Everyone Goes to Miami
Michigan, Mississippi, Idaho, and Hawaii turned out to vote; Trump and Clinton added to their overall leads. But the big surprise of Tuesday’s elections was Sanders’s narrow win in the Wolverine State, less than 24 hours before he and Clinton took the debate stage in Miami. There, the two also revealed their separate approaches to Latino voters, many of whom are expected to head to the polls in Florida next week. But whose message will work?
Miami was also the site of the Republican debate, where Trump offered vague generalities that speak to his appeal as a candidate. Ahead of the March 15 primary, Rubio’s campaign is proposing to stop Trump—who received the endorsement of Carson—with the help of Kasich’s campaign, but they’re not on board.
Forecast: April Showers
We posted a couple of pieces from the April issue of our magazine online—including Jeffrey Goldberg’s cover story on Obama’s foreign policy legacy. Yoni noted Goldberg’s use of a Star Trek term, while Uri analyzed Obama’s Batman reference. And Krishnadev looked at how Britain is reacting. We also published reaction pieces from David Frum, Julia Ioffe, Andrew J. Bacevich, and Shadi Hamid.
If foreign policy isn’t your cup of tea, the magazine also offers a preview of Ta-Nehisi’s new Black Panther series for Marvel.
Be Careful What You Eat
A new study suggests half of the calories Americans gobble down is from “ultra-processed foods,” Julie reported. She also reported on a new study about water and weight loss, as well as flashing back to the history of “Americanitis.”
On a Lighter Note ... LOL
No, literally—Megan wrote about the acronym and its use. She also covered the (unrealistic) way Claire Underwood’s stilettos seem to be permanently glued to her feet and “the radical democracy of the reaction video.”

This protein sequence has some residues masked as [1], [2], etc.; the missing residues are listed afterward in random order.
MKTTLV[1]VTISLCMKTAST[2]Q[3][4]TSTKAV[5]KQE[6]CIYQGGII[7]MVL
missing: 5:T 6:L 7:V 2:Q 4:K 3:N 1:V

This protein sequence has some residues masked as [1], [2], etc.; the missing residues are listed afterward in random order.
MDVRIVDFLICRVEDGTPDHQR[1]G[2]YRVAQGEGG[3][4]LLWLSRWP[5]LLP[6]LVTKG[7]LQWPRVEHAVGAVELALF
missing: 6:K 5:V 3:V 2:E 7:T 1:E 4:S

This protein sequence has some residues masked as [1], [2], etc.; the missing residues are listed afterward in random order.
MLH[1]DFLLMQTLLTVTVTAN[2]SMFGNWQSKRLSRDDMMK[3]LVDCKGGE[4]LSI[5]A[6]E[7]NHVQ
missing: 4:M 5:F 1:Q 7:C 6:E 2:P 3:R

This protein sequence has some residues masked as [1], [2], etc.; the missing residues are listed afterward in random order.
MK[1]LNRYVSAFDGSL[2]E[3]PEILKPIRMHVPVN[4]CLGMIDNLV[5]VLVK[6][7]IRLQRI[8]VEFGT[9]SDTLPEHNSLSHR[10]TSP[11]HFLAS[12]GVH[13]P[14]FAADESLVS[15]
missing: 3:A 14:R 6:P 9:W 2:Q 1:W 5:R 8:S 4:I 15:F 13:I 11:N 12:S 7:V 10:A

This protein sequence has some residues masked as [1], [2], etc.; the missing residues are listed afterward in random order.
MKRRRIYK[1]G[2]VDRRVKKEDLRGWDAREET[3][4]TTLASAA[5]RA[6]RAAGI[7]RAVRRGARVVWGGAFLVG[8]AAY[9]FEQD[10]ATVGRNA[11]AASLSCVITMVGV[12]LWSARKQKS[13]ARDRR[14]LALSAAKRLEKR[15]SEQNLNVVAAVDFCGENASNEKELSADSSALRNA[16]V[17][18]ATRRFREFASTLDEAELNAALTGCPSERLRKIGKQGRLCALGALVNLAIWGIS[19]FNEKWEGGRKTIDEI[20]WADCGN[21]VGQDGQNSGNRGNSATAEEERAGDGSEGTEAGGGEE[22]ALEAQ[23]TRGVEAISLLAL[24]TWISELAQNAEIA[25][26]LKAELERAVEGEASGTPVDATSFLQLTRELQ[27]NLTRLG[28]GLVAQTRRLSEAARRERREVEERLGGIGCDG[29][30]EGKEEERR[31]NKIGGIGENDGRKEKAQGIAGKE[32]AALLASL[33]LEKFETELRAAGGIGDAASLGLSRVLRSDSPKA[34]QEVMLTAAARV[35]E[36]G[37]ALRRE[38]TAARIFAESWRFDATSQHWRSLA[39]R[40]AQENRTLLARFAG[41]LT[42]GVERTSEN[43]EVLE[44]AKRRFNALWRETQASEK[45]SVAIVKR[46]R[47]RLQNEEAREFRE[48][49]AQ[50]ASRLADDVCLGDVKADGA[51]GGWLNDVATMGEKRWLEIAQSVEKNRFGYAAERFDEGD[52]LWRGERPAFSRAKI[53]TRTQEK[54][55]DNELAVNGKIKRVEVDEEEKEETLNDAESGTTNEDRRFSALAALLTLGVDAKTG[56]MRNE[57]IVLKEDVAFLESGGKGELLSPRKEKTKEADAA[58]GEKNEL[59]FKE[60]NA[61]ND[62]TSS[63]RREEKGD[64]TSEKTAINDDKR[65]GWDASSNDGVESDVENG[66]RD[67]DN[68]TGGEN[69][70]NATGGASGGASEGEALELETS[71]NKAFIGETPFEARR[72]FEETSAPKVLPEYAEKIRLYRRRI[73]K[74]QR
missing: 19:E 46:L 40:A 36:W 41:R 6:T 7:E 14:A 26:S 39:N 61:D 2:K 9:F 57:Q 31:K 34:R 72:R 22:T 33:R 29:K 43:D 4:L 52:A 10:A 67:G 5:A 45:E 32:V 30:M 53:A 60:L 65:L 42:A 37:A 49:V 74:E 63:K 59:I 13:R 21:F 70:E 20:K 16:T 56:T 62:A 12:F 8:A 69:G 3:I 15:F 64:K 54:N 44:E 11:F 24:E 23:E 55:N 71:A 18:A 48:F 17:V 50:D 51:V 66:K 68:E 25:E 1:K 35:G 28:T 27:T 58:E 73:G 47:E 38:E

Here are some things we reviewed in our culture section: Sara Baume’s book Spill Simmer Falter Wither, Fox’s New Girl without its leading lady, the second season of NBC’s The Carmichael Show and the new movie 10 Cloverfield Lane.
Questions Are Out, Answers Are In
Q&As are so 2015. We flipped the script, questioning some of the most popular answers about the big topics of today including climate change, unauthorized immigration, and gun violence. Matt explains more about how this works here. The entire list of A&Qs is available here.
Eleven Things You Shouldn’t Miss
Rebecca on why marriage won’t fix poverty.
Rob on the “surprise stars of Facebook live”—scientists.
Kaveh on fake fingerprints that can trick an iPhone.
Ian on teaching in areas with campus-carry laws.
Adrienne on “the human-robot trust paradox.”
Vann on why prisoners can’t vote in primaries, outside of Vermont, Puerto Rico, and Maine.
Michael Graziano on how some popular theories of consciousness “play to our intuitions, but don’t actually explain anything.”
Katie Roiphe on Maurice Sendak’s obsession with death.
Julian E. Zelizer on the challenges—and consequences—of a possible brokered convention.
Greta Moran on when the medical definition of dead clashed with the religious definition.
Diana Crow on “the rare super-antibodies that destroy HIV.”